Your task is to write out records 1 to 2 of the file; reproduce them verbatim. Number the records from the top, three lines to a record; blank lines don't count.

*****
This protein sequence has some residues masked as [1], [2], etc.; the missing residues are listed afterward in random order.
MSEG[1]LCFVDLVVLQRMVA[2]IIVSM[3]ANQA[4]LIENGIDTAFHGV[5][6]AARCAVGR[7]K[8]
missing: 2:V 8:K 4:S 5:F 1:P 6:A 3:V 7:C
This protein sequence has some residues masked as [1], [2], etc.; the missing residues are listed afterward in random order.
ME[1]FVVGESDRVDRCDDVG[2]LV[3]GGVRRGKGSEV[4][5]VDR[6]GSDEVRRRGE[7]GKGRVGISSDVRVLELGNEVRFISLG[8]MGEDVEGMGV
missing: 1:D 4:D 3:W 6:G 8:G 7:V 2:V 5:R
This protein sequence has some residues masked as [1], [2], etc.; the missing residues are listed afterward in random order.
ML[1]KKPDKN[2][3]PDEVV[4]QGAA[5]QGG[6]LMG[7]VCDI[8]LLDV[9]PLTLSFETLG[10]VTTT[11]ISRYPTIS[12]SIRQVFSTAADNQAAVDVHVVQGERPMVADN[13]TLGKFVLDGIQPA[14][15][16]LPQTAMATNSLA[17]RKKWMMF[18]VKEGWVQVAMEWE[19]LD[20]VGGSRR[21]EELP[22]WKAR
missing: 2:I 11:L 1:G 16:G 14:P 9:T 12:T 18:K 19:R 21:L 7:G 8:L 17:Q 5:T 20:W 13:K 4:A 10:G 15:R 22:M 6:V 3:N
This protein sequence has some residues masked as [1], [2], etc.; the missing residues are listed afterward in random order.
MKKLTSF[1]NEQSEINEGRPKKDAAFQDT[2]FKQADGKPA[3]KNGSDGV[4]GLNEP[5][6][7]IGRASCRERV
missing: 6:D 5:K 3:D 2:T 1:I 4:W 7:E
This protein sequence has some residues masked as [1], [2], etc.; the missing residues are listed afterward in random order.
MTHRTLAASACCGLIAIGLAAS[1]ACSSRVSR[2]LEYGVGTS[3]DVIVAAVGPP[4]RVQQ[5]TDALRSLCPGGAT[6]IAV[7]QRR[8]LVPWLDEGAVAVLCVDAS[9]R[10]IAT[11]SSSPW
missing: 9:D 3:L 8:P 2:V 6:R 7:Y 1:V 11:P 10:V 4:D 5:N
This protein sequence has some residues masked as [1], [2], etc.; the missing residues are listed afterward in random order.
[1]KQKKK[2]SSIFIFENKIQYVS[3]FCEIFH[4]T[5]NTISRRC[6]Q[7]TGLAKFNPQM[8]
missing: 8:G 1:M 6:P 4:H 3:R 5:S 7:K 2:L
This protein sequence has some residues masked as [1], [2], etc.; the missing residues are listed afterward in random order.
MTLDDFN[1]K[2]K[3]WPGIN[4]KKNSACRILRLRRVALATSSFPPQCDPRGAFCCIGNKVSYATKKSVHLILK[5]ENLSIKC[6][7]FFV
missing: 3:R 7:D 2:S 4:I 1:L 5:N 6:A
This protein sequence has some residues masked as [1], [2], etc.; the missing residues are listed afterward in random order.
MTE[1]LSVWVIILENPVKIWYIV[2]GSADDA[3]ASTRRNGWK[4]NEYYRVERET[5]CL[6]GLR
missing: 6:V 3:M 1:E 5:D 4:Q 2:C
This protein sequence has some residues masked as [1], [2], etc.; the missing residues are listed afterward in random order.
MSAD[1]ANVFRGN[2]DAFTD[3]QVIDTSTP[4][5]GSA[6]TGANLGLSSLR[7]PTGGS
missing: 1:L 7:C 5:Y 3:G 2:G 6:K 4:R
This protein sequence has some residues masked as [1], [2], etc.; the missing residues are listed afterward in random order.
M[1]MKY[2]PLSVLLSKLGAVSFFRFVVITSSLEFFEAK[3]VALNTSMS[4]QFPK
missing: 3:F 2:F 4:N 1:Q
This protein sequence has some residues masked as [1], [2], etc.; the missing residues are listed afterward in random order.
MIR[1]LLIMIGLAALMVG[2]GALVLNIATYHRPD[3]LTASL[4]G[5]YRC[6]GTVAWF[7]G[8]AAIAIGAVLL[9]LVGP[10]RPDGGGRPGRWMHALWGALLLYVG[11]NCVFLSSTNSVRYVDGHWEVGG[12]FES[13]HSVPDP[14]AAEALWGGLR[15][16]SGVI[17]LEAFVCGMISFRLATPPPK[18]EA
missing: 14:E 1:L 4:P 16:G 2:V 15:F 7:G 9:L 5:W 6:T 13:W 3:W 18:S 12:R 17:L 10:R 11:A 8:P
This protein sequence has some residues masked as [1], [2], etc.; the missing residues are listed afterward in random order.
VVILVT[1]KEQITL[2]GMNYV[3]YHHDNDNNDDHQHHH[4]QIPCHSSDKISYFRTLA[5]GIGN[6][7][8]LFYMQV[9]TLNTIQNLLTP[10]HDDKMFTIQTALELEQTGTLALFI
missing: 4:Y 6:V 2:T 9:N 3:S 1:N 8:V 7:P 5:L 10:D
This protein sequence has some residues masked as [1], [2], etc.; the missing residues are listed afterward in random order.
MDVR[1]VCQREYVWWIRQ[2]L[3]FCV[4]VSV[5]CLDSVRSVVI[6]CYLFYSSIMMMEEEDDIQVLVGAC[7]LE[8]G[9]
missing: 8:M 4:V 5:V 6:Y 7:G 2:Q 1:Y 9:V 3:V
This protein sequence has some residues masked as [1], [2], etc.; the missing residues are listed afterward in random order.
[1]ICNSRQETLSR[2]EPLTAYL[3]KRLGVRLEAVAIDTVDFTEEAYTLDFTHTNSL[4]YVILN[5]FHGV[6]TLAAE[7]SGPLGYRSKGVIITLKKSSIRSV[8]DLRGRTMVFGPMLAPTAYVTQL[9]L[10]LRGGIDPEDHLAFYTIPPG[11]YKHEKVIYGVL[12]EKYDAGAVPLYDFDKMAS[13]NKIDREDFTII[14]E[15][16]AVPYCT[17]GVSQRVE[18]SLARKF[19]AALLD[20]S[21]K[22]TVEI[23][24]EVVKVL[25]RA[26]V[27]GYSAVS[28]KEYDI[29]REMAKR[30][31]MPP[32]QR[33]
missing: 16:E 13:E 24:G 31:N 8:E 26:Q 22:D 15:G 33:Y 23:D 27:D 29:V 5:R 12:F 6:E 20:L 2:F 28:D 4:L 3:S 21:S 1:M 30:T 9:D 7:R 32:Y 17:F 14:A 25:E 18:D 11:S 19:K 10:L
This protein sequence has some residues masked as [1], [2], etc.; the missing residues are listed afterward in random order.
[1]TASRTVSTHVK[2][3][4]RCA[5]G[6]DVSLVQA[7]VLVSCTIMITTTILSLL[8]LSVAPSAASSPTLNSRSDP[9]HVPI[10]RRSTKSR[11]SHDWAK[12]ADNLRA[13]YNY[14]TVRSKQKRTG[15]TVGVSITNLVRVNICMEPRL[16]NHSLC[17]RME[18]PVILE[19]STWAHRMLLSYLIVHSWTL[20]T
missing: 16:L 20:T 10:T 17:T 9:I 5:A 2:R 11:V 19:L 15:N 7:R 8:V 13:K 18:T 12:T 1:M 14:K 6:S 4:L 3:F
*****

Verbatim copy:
This protein sequence has some residues masked as [1], [2], etc.; the missing residues are listed afterward in random order.
MSEG[1]LCFVDLVVLQRMVA[2]IIVSM[3]ANQA[4]LIENGIDTAFHGV[5][6]AARCAVGR[7]K[8]
missing: 2:V 8:K 4:S 5:F 1:P 6:A 3:V 7:C
This protein sequence has some residues masked as [1], [2], etc.; the missing residues are listed afterward in random order.
ME[1]FVVGESDRVDRCDDVG[2]LV[3]GGVRRGKGSEV[4][5]VDR[6]GSDEVRRRGE[7]GKGRVGISSDVRVLELGNEVRFISLG[8]MGEDVEGMGV
missing: 1:D 4:D 3:W 6:G 8:G 7:V 2:V 5:R